Historical narratives show us that Mizos and Chakmas were residing in communion and have defended themselves together; such as, in 1830 in the western belt of Mizoram, the Mizos and the Chakmas fought together against their considered enemies (C. J Shakespear, 1912). Though there were myriads of inter-intra-tribal conflicts in the pre-colonial times, but such conflicts were dynamic in nature. It was only after the advent of the Britishers in the North-East India and Chittagong Hill Tracts (CHT) of Bangladesh, the whole discourse of conflicts has changed. Hence, the nature of conflicts got institutionalised and the social boundaries of enmity and friendship were drawn. The case of Mizo-Chakma conflicts illustrates one of such classic case of intra-tribal conflicts. For example, the tension started when the Chakma queen Kalendi Rani started negotiating with the British, after several battles against them (Talukdar, S.P, 1988). Talukdar further narrates that the negotiations were openly revolted by leaders like Nilo Chandra Dewan and also allegedly hatched conspiracy against her. This made her to take help of the Kookies (Mizos) to crush the revolt, which led to the murderof hundreds of Chakmas at the hand of the Mizos. According to Chakraborty P and Prasad R. N (1994), during the colonial and post-colonial era, the animosity between these two communities grew even deeper on the ground of religion. The Lushai accepted Christianity and the Chakmas refused it strongly. SubirBhaumik (2009) further adds that, the introduction of Roman script also played an important role in the deepening of the ongoing conflicts. He states that the promotion of the Roman script was crucial, for the Mizo language has never been challenged by other smaller tribes in Mizoram as an official language. On the other hand, Chakmas resented the imposition of the Mizo language because they had their own language and script.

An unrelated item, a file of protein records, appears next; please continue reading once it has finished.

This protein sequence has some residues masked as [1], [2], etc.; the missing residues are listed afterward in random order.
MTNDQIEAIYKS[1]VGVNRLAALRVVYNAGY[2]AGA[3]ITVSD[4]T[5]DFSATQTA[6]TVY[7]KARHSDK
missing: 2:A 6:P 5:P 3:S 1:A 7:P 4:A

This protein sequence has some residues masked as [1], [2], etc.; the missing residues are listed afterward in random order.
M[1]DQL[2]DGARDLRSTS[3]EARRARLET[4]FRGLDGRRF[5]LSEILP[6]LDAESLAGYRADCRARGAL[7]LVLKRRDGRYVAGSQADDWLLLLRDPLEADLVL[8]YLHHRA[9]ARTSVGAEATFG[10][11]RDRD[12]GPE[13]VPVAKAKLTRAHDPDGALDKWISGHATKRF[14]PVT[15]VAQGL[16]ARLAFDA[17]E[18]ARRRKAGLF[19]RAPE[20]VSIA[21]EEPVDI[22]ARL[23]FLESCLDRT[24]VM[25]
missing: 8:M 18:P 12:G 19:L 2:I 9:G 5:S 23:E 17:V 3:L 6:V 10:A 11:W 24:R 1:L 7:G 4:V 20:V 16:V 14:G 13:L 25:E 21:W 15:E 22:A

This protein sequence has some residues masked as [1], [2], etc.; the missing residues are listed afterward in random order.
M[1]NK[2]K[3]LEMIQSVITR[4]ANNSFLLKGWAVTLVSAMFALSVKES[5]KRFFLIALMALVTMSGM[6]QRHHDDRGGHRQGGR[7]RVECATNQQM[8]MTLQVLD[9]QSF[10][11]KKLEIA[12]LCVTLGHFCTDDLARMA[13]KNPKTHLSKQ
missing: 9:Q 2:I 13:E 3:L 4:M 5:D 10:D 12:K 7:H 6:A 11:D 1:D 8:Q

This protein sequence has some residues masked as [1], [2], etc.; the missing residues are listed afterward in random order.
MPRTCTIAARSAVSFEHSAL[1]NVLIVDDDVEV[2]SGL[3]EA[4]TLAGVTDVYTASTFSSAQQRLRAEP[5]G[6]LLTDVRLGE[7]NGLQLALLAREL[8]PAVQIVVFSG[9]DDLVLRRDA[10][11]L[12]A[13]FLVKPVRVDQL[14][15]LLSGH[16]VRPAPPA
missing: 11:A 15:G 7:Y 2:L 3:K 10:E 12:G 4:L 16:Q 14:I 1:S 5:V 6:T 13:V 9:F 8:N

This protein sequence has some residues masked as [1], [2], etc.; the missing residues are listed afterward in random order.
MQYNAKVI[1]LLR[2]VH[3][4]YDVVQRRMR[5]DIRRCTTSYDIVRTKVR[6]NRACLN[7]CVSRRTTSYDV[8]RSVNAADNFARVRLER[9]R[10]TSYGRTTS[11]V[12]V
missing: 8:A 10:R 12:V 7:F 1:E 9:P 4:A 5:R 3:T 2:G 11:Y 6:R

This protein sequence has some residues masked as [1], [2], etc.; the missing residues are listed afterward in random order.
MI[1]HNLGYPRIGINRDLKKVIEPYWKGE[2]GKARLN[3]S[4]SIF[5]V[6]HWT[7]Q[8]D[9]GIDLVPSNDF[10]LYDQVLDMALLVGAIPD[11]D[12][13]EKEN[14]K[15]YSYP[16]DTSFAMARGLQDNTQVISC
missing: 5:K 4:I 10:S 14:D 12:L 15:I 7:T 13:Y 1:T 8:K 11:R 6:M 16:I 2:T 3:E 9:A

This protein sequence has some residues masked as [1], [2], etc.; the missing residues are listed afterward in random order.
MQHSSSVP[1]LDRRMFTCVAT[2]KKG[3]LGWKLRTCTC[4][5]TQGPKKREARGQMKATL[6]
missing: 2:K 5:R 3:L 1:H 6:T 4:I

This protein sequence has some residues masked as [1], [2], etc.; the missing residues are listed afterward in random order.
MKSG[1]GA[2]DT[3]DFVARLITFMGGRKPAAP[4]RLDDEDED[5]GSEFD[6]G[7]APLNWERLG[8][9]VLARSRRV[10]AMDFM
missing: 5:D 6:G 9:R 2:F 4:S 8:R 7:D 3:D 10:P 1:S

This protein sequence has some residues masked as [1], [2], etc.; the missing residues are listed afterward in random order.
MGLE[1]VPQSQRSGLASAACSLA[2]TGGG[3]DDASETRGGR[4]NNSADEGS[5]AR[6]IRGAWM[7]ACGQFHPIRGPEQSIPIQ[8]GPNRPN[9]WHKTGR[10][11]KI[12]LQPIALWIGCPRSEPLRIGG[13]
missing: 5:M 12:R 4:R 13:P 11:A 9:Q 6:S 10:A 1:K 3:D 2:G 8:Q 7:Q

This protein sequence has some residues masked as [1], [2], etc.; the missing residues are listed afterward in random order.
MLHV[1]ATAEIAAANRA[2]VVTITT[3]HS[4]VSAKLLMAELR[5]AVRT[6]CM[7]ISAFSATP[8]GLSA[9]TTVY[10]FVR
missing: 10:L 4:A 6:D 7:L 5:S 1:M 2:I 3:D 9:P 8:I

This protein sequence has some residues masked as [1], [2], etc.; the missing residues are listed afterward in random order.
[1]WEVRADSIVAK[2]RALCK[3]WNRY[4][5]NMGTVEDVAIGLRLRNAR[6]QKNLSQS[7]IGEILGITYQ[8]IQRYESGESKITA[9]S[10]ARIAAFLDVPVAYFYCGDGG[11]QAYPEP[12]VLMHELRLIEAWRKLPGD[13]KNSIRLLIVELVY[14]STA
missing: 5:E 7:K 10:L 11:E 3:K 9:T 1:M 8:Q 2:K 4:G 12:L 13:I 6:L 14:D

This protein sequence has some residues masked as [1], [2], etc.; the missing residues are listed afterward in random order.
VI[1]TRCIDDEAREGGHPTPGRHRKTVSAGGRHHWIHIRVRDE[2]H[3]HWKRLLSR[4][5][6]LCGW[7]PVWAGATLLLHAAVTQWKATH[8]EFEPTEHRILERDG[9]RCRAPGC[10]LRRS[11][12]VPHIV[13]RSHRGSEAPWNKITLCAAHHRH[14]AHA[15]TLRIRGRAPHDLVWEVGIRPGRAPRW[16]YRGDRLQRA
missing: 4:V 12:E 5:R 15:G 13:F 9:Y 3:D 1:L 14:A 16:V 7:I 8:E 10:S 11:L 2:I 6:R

Violence in everydayness can be understood in many categories. It is not only with the eruption of conflicts or killing in the name of ethnicity, but it is also when people uses words like ‘Hughi’,‘Takkam’, ‘Foreighners’ and ‘Bangladeshi’(derogatory terms) in day-to-day interaction. The ongoing ethnic or Mizo and Non-Mizos conflicts in Mizoram revolves around ‘insider-outsider’ framework whereby the ‘we’ are the dominant Mizos and the ‘others’ are the Chakmas, Reangs, Hmars or even the Bengali migrant workers which has framed an absolute ethnic tension in everyday life. In this process of violence, clear social boundaries of exclusion and discrimination are drawn based on jignoisticMizo nationalism and identity. Hence, issues such as ‘illegal migrants’, ‘illegal immigrants or ‘foreigners, presentation of manufactured population numbers, ‘son of the soil’ are at play to profile and persecute non-Mizos in the state of Mizoram. These allegations are constantly constructed and deployed not on the basis of their falsity or genuity as what Anderson (1991) argued, but by the style in which they are imagined. However, due to the presence of violence in everydayness, people in general are tormented, both mentally and psychologically, which have larger detrimental consequences in the state of Mizoram. Therefore, the state of Mizoram instead of exploiting the project of identity and nationalism, they must build an environment where humanity thrives and uphold the identity of ‘land of peace’.
Shyamal Bikash Chakma, PhD Scholar in Development Studies at School of Oriental and African Studies (SOAS), University of London
Asem Chanu Manimala, Independent Scholar on Northeast India